“Human beings simply a..." /> Realism of 'Everest' adventure sweeps audience away - Sioux City Now


Movie Reviews Sioux City Now - Move Reviews by Leslie Erickson - Everest

Published on October 1st, 2015 | by Leslie Erickson

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Realism of ‘Everest’ adventure sweeps audience away

“Human beings simply aren’t built to function at the cruising altitude of a 747.”
– Rob Hall

Everest

Director: Baltasar Kormákur

Writers: William Nicholson (screenplay), Simon Beaufoy (screenplay)

Stars: Jason Clarke, Josh Brolin, Jake Gyllenhaal, Keira Knightley, Emily Watson

IMDB Link: http://www.imdb.com/title/tt2719848/?ref_=nv_sr_1

★★★ 1/2 – (★★★★★ for cinematography and realism)

Listen to the audio recording of this review, or scroll down to keep reading.

When Outside magazine hired writer Jon Krakauer to accompany Rob Hall’s Mount Everest climbing expedition in 1996, no one had any clue that he would experience first hand, and subsequently write about, the worst climbing accident to occur on the big mountain. His book, Into Thin Air, is a vivid and riveting account of his experience, and maybe one of the best adventure books I’ve read.  The film Everest is the latest in a number of films made to retell that tragic story, and it is the strongest of those films.

Everest steps away from Krakauer as central character; instead guide Rob Hall fills the protagonist’s shoes. Played by Jason Clarke, Hall’s character is likeable and nurturing as a guide, coaching and encouraging the men and women he’s guiding up the mountain. Hall’s approach to guiding is contrasted to that of Scott Fischer, played by Jake Gyllenhaal, the other guide figured prominently in the story. Fischer prefers a more hands-off approach to his climbers, and Krakauer received some harsh criticism for portraying Fischer as irresponsible.

While the book positions the two as rivals, the relationship is made less competitive in the film, allowing all the tension to fall on the relationship between the climbers and the mountain. Both Clarke and Gyllenhaal do a good job in the film, but Gyllenhaul’s character doesn’t get the time it deserves in this recreation – it is primarily his familiarity as an actor that accounts for his memorability.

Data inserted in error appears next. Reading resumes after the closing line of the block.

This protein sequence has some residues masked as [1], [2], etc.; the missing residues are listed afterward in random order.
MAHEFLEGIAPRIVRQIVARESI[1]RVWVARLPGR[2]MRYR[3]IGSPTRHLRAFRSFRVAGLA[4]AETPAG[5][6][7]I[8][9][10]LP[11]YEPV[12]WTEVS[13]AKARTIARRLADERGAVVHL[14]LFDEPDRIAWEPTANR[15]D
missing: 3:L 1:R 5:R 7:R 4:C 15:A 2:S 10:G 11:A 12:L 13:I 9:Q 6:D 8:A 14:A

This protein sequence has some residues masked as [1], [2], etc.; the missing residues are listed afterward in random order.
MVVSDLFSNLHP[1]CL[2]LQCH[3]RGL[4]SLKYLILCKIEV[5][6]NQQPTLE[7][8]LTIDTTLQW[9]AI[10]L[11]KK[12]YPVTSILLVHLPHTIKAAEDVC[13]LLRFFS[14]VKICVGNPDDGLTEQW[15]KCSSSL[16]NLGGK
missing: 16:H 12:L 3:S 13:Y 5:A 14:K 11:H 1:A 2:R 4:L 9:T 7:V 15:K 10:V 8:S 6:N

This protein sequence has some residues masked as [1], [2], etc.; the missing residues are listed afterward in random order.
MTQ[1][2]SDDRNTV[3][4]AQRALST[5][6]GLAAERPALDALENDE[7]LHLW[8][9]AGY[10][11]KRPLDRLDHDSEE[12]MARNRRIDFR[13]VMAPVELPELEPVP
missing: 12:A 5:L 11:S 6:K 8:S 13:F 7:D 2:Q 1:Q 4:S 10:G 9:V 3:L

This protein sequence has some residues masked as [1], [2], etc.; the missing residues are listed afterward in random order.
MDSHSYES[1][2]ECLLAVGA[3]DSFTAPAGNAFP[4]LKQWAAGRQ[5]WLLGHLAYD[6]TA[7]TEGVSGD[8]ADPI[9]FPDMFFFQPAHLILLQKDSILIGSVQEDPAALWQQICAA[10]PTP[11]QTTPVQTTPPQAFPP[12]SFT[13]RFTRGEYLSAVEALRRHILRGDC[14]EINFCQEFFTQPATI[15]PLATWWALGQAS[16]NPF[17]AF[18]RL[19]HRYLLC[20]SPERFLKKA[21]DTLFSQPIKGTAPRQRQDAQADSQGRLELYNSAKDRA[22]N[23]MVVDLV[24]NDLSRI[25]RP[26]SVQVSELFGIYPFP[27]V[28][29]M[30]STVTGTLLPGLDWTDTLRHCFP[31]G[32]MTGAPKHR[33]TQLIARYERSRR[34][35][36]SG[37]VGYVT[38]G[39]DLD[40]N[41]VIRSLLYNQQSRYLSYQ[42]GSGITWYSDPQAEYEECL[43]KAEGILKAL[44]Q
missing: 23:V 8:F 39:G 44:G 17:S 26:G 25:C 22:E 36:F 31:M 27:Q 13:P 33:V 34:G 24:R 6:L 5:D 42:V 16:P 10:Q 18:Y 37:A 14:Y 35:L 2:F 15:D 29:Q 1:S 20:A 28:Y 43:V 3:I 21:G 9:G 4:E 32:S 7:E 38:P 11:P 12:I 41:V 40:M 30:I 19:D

Another recognizable actor, Josh Brolin, does a good job playing one of the more memorable climbers on that day, but one of the film’s main shortcomings is that most of the climbers are indistinguishable. It’s hard to care about characters we can hardly tell apart, much less with whom we fail to feel a connection.

The female non-climbing characters are some of the few supporting characters who don’t run together. Keira Knightly and Robin Wright play two of the women left behind, underscoring the toll the mountain takes not only on the climbers, but also on their families, and Emily Watson is the basecamp operator for Hall’s team. While Watson’s character is one-dimensional, Knightly and Wright do a good job capturing the anxiety and pain their characters experience.

The lack of distinguishability among the climbing characters is partly due to the realistic recreation of the event. The cast is quite large with climbers and support teams fully represented. For the majority of the film, these characters don heavy parkas and are struggling in frigid temperatures and high winds. Much of the film is shot on location in the Himalayas or the Italian Alps, and what isn’t shot there is recreated in the studio. There is not much green screen work in the film – its realism is enhanced by the actors actually performing in hostile environments. (Josh Brolin is quoted as saying it was one of the harshest acting jobs he’s ever done.)

This realism sweeps the audience away during the film. From the chasm-spanning ladders in the ice fields to the ledge scenes near the summit, the audience accompanies the climbers in their dangerous attempt. Director Baltasar Kormákur, also having directed the film The Deep, is no stranger to the most dangerous aspects of the natural world. He recreates the paradoxically violent beauty that is Everest, and audiences get a peek into a world usually reserved for those who are willing to risk everything for adventure.

So unless you will be making the trek to Nepal and the Himalayas, this film will give you what may be the best glimpse you’ll get of the highest place on earth. Although Everest doesn’t explore what drives a person to actually make that climb, and it prevents real intimacy with any of the characters, we do care about them. And the adventure itself is mesmerizing. Even having read the book, knowing who will survive and who won’t, I found myself holding my breath and shivering as the characters struggle to survive their climb. 

Everest is now playing at the Promenade. Click here for showtimes.

Watch the official trailer below:

Listen to Leslie read her reviews: Movies With Leslie on KWIT.

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About the Author

Leslie Erickson is an avid cinephile and bibliophile living in Sioux City. From September through May, when not watching films or reading, she teaches literature and writing at Western Iowa Tech Community College. In the summer, she spends her time hiking and backpacking through the wilderness in one or another of the western states, occasionally taking breaks in air-conditioned theaters to catch a new release.



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